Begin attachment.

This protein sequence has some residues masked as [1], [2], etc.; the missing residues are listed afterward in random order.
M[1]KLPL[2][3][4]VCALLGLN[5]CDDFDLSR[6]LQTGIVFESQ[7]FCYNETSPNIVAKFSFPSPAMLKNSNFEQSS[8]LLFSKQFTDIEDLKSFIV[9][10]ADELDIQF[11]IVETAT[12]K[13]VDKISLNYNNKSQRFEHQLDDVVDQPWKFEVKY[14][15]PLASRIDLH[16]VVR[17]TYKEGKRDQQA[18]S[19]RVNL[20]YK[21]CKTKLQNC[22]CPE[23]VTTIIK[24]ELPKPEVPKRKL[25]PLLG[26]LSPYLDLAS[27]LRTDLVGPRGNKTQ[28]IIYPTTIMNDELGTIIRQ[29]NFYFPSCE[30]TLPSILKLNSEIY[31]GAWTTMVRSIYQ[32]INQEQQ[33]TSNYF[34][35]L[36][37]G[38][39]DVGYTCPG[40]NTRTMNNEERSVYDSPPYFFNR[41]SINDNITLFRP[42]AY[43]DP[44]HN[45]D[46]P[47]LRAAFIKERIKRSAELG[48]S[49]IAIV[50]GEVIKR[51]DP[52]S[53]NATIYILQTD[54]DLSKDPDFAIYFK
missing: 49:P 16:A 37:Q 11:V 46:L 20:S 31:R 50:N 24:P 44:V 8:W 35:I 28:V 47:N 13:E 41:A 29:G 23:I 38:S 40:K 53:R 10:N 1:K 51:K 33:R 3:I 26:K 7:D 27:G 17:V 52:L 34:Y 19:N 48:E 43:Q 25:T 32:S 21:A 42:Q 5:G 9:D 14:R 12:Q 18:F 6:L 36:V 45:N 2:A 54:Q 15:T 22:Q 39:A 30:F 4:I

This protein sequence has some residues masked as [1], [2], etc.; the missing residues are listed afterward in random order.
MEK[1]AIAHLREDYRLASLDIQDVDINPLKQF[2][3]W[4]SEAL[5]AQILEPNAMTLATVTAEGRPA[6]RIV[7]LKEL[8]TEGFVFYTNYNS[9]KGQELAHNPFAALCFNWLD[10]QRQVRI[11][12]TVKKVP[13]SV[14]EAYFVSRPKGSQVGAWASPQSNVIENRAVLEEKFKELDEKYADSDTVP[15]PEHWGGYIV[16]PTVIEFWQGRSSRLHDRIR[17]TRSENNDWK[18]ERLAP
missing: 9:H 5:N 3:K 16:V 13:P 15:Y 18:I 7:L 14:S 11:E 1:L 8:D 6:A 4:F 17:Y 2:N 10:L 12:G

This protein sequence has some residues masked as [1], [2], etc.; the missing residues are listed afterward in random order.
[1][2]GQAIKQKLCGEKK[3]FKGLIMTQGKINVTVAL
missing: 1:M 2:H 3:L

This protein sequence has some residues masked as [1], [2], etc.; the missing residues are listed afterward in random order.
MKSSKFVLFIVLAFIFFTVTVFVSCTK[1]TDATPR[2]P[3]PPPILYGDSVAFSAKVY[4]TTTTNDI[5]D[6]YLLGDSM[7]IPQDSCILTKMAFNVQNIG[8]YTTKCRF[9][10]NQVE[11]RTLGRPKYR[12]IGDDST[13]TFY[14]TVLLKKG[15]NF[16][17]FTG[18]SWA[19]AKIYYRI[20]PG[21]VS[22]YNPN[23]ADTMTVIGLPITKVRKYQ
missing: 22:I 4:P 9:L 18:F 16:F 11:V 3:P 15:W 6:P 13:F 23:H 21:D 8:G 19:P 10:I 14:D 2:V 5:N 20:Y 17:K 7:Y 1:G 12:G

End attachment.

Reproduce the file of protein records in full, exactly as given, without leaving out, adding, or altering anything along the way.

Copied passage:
This protein sequence has some residues masked as [1], [2], etc.; the missing residues are listed afterward in random order.
M[1]KLPL[2][3][4]VCALLGLN[5]CDDFDLSR[6]LQTGIVFESQ[7]FCYNETSPNIVAKFSFPSPAMLKNSNFEQSS[8]LLFSKQFTDIEDLKSFIV[9][10]ADELDIQF[11]IVETAT[12]K[13]VDKISLNYNNKSQRFEHQLDDVVDQPWKFEVKY[14][15]PLASRIDLH[16]VVR[17]TYKEGKRDQQA[18]S[19]RVNL[20]YK[21]CKTKLQNC[22]CPE[23]VTTIIK[24]ELPKPEVPKRKL[25]PLLG[26]LSPYLDLAS[27]LRTDLVGPRGNKTQ[28]IIYPTTIMNDELGTIIRQ[29]NFYFPSCE[30]TLPSILKLNSEIY[31]GAWTTMVRSIYQ[32]INQEQQ[33]TSNYF[34][35]L[36][37]G[38][39]DVGYTCPG[40]NTRTMNNEERSVYDSPPYFFNR[41]SINDNITLFRP[42]AY[43]DP[44]HN[45]D[46]P[47]LRAAFIKERIKRSAELG[48]S[49]IAIV[50]GEVIKR[51]DP[52]S[53]NATIYILQTD[54]DLSKDPDFAIYFK
missing: 49:P 16:A 37:Q 11:V 46:L 20:S 31:R 50:N 24:P 44:V 8:W 35:I 28:V 47:N 13:E 41:A 29:G 23:I 38:S 40:K 53:R 10:N 1:K 51:K 33:R 3:I 26:K 7:D 27:G 17:V 52:L 34:Y 19:N 48:E 43:Q 25:T 32:S 21:A 42:Q 5:G 9:D 14:R 12:Q 18:F 6:L 36:V 45:N 2:A 54:Q 15:T 22:Q 39:A 30:F 4:I

This protein sequence has some residues masked as [1], [2], etc.; the missing residues are listed afterward in random order.
MEK[1]AIAHLREDYRLASLDIQDVDINPLKQF[2][3]W[4]SEAL[5]AQILEPNAMTLATVTAEGRPA[6]RIV[7]LKEL[8]TEGFVFYTNYNS[9]KGQELAHNPFAALCFNWLD[10]QRQVRI[11][12]TVKKVP[13]SV[14]EAYFVSRPKGSQVGAWASPQSNVIENRAVLEEKFKELDEKYADSDTVP[15]PEHWGGYIV[16]PTVIEFWQGRSSRLHDRIR[17]TRSENNDWK[18]ERLAP
missing: 9:H 5:N 3:K 16:V 13:P 15:Y 18:I 7:L 14:S 11:E 1:L 8:D 6:A 4:F 17:Y 2:N 10:L 12:G

This protein sequence has some residues masked as [1], [2], etc.; the missing residues are listed afterward in random order.
[1][2]GQAIKQKLCGEKK[3]FKGLIMTQGKINVTVAL
missing: 1:M 2:H 3:L

This protein sequence has some residues masked as [1], [2], etc.; the missing residues are listed afterward in random order.
MKSSKFVLFIVLAFIFFTVTVFVSCTK[1]TDATPR[2]P[3]PPPILYGDSVAFSAKVY[4]TTTTNDI[5]D[6]YLLGDSM[7]IPQDSCILTKMAFNVQNIG[8]YTTKCRF[9][10]NQVE[11]RTLGRPKYR[12]IGDDST[13]TFY[14]TVLLKKG[15]NF[16][17]FTG[18]SWA[19]AKIYYRI[20]PG[21]VS[22]YNPN[23]ADTMTVIGLPITKVRKYQ
missing: 22:I 4:P 9:L 18:F 16:F 11:V 3:P 15:W 6:P 13:F 23:H 21:D 8:G 19:P 10:I 14:D 2:V 5:N 20:Y 17:K 7:Y 1:G 12:G